Police-reported Information Hub
Hate crime in Canada

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Additional information

This interactive data visualization dashboard provides an overview of police-reported hate crime in Canada. The dashboard features statistics on the rate and number of hate crimes on an annual basis starting in 2014. Information is available at different levels of geography including by Canada, province and territory, region and census metropolitan area. Also included are findings related to the type and motivation of hate crimes, as well as the most serious violations reported in each incident.

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The Hate crime in Canada interactive data visualization dashboard was made possible with funding support from the Department of Canadian Heritage.


Data presented here are drawn from the Uniform Crime Reporting (UCR) Survey.

Data on hate crimes reflect the primary hate crime motivation in a criminal incident, as determined through police investigation. To better understand the complex nature of hate crimes and allow for increased analysis of intersectionality, existing hate crime motivation categories have been expanded and a secondary motivation category has been added to the UCR Survey. These changes were undertaken following extensive consultation with hate crime subject-matter experts and were made available for reporting purposes in October 2021. It can take a period of time for these data to be collected and disseminated, in part due to privacy and confidentiality concerns.

For detailed information on all crime (not specific to hate crime) at the police service level or for long-term trend data going back to 1998, see our online data tables. These data tables, and those referenced in the Data section also contain relevant contextual footnotes for data points, violations or geographies that are not available directly in the dashboard.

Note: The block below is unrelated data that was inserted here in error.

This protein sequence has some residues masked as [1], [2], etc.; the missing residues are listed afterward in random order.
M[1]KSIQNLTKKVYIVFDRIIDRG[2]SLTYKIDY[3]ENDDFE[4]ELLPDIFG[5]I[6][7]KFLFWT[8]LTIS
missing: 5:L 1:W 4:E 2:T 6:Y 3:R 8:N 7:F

See Definitions for detailed explanations of common concepts and terminology used in the analysis of police-reported crime information.

Police-reported hate crime (incident)
Police-reported hate crime data are drawn from the Uniform Crime Reporting (UCR) Survey, a census of all criminal incidents known to police services in Canada.
Hate crimes target the integral or visible parts of a person’s identity. A hate crime may be carried out against a person or property and may be motivated in whole or in part by race, colour, national or ethnic origin, religion, sexual orientation, gender identity or expression, language, sex, age, mental or physical disability, or any other similar factor. Additionally, in reference to 2021, there were four specific offences listed as hate propaganda or hate crimes in the Criminal Code of Canada: advocating genocide, public incitement of hatred, wilful promotion of hatred and mischief motivated by hate in relation to property used by an identifiable group. In 2022, an additional offence of wilful promotion of antisemitism was introduced in the Criminal Code.
Police data on hate crimes reflect only the incidents that come to the attention of police and are classified as hate crimes. Police determine whether a crime was motivated by hatred. They indicate the type of motivation based on information gathered during the investigation and common national guidelines for record classification. Hate crime counts include both confirmed and suspected hate crime incidents.